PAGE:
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Saturday, February 25, 2012

Coffee Swiss Roll

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The swiss roll, I believe, is one cake that will never cease to intimidate me. At one point, I used to bake this everyday, just so that I could get enough practice to get it right. There are 3 components to the process of baking a Swiss Roll- getting the sponge base to behave; preparing the filling and rolling the cake to achieve a neat pinwheel roll.

I have struggled many times with the sponge base. As basic as it may be, the sponge is possibly the least attempted cake genre in my baking repertoire. Butter cake, pound cake and even chiffon had often claimed preference over the humble sponge. In particular, I am absolutely terrified of the Genoise sponge - often the very first lesson in any baking course. I recall a basic genoise sponge baking class where we were required to hand whisk the eggs (no kitchenaid!) to ribbon stage. My cake turned out dry, coarse and crumbly. Subsquent attempts on the Genoise did not yield any spectacular results... dryness and coarseness are the usual issues. Subsequently, I avoided the Genoise totally and worked only with the souffle sponge (where egg yolks and whites are whisked separately).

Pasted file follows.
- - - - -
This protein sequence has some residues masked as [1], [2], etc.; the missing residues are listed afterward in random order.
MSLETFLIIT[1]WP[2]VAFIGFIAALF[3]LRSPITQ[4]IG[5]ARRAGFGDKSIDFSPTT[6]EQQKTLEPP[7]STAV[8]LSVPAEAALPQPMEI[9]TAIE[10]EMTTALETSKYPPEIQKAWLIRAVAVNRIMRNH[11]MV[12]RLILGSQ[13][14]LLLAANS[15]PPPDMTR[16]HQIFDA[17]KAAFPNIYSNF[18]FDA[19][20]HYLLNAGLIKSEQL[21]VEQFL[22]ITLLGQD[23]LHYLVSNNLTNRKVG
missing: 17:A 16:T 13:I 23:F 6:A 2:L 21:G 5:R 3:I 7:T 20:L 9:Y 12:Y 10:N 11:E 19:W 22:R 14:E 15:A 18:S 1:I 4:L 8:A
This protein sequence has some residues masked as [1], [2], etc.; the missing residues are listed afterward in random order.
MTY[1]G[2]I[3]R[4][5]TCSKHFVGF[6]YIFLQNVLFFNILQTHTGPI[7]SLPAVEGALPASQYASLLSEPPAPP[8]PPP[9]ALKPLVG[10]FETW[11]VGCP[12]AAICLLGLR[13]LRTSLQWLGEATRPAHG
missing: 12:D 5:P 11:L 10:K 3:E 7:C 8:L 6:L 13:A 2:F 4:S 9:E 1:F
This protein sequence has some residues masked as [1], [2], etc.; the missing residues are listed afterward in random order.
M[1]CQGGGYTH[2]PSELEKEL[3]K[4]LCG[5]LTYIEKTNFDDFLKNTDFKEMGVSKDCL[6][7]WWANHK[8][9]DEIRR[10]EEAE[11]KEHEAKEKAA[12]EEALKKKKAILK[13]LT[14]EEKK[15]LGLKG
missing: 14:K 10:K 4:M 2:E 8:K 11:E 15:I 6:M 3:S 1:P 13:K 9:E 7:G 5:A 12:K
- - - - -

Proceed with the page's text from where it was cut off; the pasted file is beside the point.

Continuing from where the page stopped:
So why have I returned to the genoise for this recipe? Laziness, plain old laziness. The genoise sponge uses a simpler process which does not require the eggs to be beaten separately. I felt this time, my eggs were whisked almost just right. The air cells of the cake, as expected is not as fine as the souffle sponge but at least this time, the texture remained soft and tender. It did not dry out on me even without the use of syrup - which is important- for a dried out sponge will be impossible to roll up.
When paired with the coffee flavoured Swiss Meringue buttercream, this cake was not shabby at all.
What I would do to improve this next time? Whisk the eggs at a lower speed to minimise the air cells in the cake.... and then, maybe I can claim victory over the Genoise sponge and move on to Lesson 2 in baking class... :)

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Coffee Swiss Roll
Recipe : (Adapted from Kuru kuru Roll Cake)
3               Whole eggs
1                Egg yolk
80g            Castor sugar
80g            All purpose flour

20g            Butter melted
30ml          Milk
1tbsp         Instant coffee powder

Butter Cream

75g            Egg white
70g            Castor sugar
Pinch         Salt

225g          Unsalted butter
1tsp            Vanilla Extract
2tsp            Instant Expresso powder

Method :
1. Line a 30cmx30cm cake pan with parchment paper. Preheat oven to 200C.
2. Place eggs and egg yolk in a bowl with sugar and whisk over a water bath until sugar is completely dissolved and eggs become foamy. Remove from heat. (Take care not to rest the bowl on the boiling water)
3. Continue whisking the egg yolks using a stand mixer at medium speed until ribbon stage is reached. (at this point, when a figure 8 is drawn with the egg foam, it should clearly retain its mark and not disappear into the batter)